Government to act over military personnel Scottish tax disadvantage
Defence Secretary Gavin Williamson has announced he is looking to counter the Scottish government’s income tax rise that affects thousands of Armed Forces personnel in Scotland, following the introduction of devolved tax rates
12 Mar 2018
The defence secretary’s intervention follows the decision by the Scottish government last month to create new income tax bands and increased tax levels, which will see military personnel in Scotland worse off than the rest of the UK.
Some 1,400 submariners will move to HM Naval Base Clyde by 2020, creating the new single home of the entire UK submarine service. An additional 400 personnel will move to RAF Lossiemouth as it adds a fourth Typhoon squadron and prepares to receive the entire UK fleet of nine submarine hunter Poseidon P-8 Maritime Patrol Aircraft from the early 2020s. Army numbers are also increasing with the return of troops from Germany.
On 21 February 2018, the Scottish Parliament ratified their income tax rates and thresholds applying to Scottish taxpayers. As a result those earning more than £26,000 will pay more tax in comparison to their counterparts in the rest of the UK.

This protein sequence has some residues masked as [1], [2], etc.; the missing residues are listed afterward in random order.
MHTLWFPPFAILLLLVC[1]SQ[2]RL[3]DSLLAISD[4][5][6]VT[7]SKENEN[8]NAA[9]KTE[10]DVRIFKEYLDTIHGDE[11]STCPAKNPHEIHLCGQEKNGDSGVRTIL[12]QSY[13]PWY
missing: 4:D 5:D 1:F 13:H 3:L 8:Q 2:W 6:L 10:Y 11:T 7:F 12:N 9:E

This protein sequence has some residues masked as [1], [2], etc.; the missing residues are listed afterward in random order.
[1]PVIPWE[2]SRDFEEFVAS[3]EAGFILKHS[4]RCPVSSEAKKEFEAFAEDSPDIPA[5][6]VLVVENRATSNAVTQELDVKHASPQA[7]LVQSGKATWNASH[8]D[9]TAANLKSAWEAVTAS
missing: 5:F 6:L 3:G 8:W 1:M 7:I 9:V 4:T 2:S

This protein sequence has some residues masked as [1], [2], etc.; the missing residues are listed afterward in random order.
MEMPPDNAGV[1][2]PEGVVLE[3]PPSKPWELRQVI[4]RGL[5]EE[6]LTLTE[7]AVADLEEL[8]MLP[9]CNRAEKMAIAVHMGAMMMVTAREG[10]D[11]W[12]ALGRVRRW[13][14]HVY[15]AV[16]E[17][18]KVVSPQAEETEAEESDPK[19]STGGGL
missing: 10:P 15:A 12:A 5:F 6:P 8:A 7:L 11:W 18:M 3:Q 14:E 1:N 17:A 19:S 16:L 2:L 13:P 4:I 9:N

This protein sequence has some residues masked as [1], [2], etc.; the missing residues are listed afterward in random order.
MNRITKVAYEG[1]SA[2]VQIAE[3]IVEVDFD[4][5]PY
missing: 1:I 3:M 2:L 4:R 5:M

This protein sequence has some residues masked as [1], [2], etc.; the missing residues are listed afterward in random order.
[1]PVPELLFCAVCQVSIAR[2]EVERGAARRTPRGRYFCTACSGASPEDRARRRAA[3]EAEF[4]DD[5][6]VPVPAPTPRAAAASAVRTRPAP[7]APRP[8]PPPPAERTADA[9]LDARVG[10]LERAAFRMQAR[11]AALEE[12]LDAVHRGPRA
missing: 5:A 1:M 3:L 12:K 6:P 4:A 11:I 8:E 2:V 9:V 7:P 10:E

Troops resident in Scotland are liable to pay the Scottish rate of income tax (SRIT) and so are disadvantaged compared to their peers based in the rest of the UK. The defence secretary has reassured servicemen and women that he would look to mitigate against the negative impact of Scottish taxes. Up to 8,000 service personnel are set to be hit by the tax rise.
Commenting earlier this month about the implications of recent moves to devolve responsibility for parts of the tax system, RSM tax consultant Andrew Hubbard said: ‘As the realities of tax devolution start to be apparent we do see UK-wide issues emerging which are likely to create problems if, as seems inevitable, further tax powers are eventually devolved.’
‘The problem comes when this patchwork of different rates has to be accommodated within the UK tax system as a whole.’
Hubbard pointed out that there are also issues with the marriage allowance, which is available to basic rate taxpayers.
‘But now in Scotland there are two other rates - the starter rate (19%) and the intermediate rate (21%). So, individuals in these bands are no longer basic rate taxpayers and therefore would fail the eligibility test for the marriage allowance even though their earnings level would entitle them to the allowance elsewhere in the UK.
‘But the marriage allowance is a UK-wide matter. So, a change to the structure of Scottish income tax meant that individuals north of the border would lose out on a UK-wide benefit, even though the UK government had not changed the eligibility test.
‘Fortunately, this has been sorted out by a last-minute fix confirming that taxpayers within the three lowest tax bands will still receive the allowance, but an amendment to UK tax legislation was needed – which illustrates the problem,’ Hubbard said.
Report by Pat Sweet